The main campaign isn’t particularly long. Most of the levels are decently lengthy and have plenty to do in them, though a couple of them are shockingly short – the worst offender being the Inhumans chapter, which consists of a hallway and two rooms (no, I am not kidding). While it may not bother everyone, the linearity of these levels will leave some players wanting. The path very rarely deviates and, when it does, these “hidden” areas offer nothing but a single treasure chest containing artwork for the Gallery or a new Infinity Rift.
Infinity Rifts are these optional trials you can take on and will probably be where you spend most of your time post-game. The trials range from being pretty simple (e.g. defeat a certain number of enemies within a time limit) to ball-crushingly difficulty (e.g. defeat three bosses at the same time). They can be tough if you go in unprepared but the rewards can be great, since you not only keep any experience your party members gained during it, but also stuff like Cosmic Cubes (which can give a character more EXP), rare ISO-8, and alternate costumes, though admittedly some of them are a tad disappointing (like Captain America’s, which is just his normal outfit but green).
There are a lot of these rifts to unlock and complete, as well, and some of them will require you to have grinded endlessly to get your team’s levels up. And with planned DLC still to come which include new characters (and possibly more Trials), this is one of those games you need to dedicate yourself to if you want to get everything it has to offer. Unfortunately, what it offers may not be enough since the core gameplay is very repetitive. While there is an attempt to incorporate some level of strategy, between the different passive buffs, blocking and dodging mechanics and so forth, it doesn’t require a lot of brain power to get through and could quickly become boring for a lot of people.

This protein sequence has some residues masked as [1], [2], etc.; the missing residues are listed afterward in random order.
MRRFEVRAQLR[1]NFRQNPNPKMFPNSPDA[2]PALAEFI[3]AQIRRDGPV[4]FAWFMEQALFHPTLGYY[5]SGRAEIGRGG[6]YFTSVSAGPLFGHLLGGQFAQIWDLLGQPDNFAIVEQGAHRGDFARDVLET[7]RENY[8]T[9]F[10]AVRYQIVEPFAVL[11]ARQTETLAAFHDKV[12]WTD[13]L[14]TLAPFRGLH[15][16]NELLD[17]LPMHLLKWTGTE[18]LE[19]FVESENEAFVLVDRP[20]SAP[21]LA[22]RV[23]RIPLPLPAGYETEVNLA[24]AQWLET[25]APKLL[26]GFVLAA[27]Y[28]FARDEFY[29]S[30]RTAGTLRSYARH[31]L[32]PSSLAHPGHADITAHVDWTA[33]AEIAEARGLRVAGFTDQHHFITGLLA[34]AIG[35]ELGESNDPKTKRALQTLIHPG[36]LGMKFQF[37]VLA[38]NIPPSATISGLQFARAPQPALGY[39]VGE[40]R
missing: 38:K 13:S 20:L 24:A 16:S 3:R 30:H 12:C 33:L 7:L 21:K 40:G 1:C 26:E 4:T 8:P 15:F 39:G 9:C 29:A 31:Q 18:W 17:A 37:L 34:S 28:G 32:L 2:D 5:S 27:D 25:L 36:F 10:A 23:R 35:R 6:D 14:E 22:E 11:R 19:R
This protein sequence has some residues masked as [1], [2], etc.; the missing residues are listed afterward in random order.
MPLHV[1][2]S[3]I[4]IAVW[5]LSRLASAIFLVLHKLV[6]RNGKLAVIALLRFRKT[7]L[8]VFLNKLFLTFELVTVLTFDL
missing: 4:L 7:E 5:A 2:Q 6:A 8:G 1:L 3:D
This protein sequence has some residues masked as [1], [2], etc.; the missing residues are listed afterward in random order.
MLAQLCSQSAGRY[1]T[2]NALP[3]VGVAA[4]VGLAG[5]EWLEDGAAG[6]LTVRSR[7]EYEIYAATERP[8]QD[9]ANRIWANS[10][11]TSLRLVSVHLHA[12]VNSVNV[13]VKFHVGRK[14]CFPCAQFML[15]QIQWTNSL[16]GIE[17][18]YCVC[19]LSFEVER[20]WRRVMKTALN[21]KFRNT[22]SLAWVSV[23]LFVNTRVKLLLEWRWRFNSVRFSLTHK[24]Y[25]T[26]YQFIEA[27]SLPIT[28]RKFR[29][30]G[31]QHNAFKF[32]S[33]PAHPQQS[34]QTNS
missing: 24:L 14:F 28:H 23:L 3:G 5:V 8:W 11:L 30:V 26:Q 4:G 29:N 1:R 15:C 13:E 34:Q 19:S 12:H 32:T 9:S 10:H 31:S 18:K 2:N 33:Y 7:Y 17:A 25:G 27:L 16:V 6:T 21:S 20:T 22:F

But, if you’re a massive Marvel fan, looking for something pretty casual that you can play with your brain switched off, and get a kick out of all the bright lights and pretty colours, Marvel Ultimate Alliance 3, while certainly frustrating at points and kind of janky, might be your new favourite game to waste some hours in at home or on the go.